8.         Get your freshies out, the jicama, the red pepper, the chives, lettuces, tangerine, chayote – oh shit, you forgot to blanche the chayote, better shave half cup with carrot peeler, nuke it with a bit of water in loosely covered container for two minutes or so, until soft but not mushy, add salt and dollop of molasses, quick stir, boom. Don’t look at it. Don’t deal with it. Ribbon of shame only option. Fresh out of ribbons, but, sake is also acceptable. Not the cold, syrupy sweet kind, the hot kind. Pour bottle of sake in bowl half full of miso soup. Drink entire bowl immediately. Winter treat.

9.         Clean your herbs, and dry. Mince Tsp. cilantro.

10.       Cut chives from bundle so that you’re left with little tires an ant could put on its ride (up on .022s spinnin’ and grinnin’)

11.       Peel and chop tangerine

12.       Get your Buddha hand, mango, beautiful tiger beet cut so thin it looks like a pile of hair. That’s your flair, work it.

13.       Cut your greens into nice bits, incorporate jicama, tangerine, tiger beet, red pepper, sliced avocado.  And chayote (who knows why, the shit is just stupid, no flavor – just throw it away) can go to hell. You need a cup of green admixture per person. Stir everything in bowl, adding ¼ cup of coconut citrus bath. This is your dressing. Put it in a big squirt bottle and keep it. Thin it with orange juice to taste if necessary. Put some cilantro mince in it if you like, dash of salt.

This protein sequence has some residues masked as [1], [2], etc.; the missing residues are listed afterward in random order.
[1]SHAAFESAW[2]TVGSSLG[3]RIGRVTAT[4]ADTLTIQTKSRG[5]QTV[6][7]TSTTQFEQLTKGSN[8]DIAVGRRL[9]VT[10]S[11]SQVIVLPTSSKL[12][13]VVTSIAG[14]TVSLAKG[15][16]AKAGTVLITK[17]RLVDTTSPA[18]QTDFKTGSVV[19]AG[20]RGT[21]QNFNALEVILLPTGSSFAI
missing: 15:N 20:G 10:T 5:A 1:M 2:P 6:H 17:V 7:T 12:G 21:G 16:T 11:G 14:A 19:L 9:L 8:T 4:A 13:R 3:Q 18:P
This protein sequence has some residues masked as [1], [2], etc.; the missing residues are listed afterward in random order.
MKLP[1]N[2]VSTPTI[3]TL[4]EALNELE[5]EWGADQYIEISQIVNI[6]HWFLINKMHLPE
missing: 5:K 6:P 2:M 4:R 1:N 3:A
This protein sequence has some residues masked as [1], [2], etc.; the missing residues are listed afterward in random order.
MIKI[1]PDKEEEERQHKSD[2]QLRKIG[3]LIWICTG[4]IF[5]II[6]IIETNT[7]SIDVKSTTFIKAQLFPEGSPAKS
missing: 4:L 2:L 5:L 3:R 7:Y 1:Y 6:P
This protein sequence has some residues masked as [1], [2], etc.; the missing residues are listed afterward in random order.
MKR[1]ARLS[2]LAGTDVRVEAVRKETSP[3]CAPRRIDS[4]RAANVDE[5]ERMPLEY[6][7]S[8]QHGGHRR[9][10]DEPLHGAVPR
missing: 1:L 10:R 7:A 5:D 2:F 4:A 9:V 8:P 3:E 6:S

14.       Slice scallops like little boules (this takes time), about a ¼ cup per person, place in clean bowl, and add half of coconut citrus bath and stir, working in Buddha’s hand, cilantro and chive rims at last moment.

15.       Plating. Find clay fired ceramic numbers that resemble a cross between an onrushing train and a spilled bag of candied corn. Or get a plate that looks like a Goth princess riding a dirt bike through a CISCO executive meeting. Get plates that look like smoke frozen in plasmic balls inside of Pyrex vacuum tubes in a synchrotron. Get plates that look like stepped rice paddies in Guangxi.  Just not round. Oh horrors, get the sake. Doomed, doomed to plate on round dishes? Allow executive chef to use chive oil to write Laotian curses on bottoms of shitty tapas plates that are going to get “dropped and quickly discarded in compactor down the street” right after rush and blamed on dishwasher who just walked out because executive chef called him a shoemaker.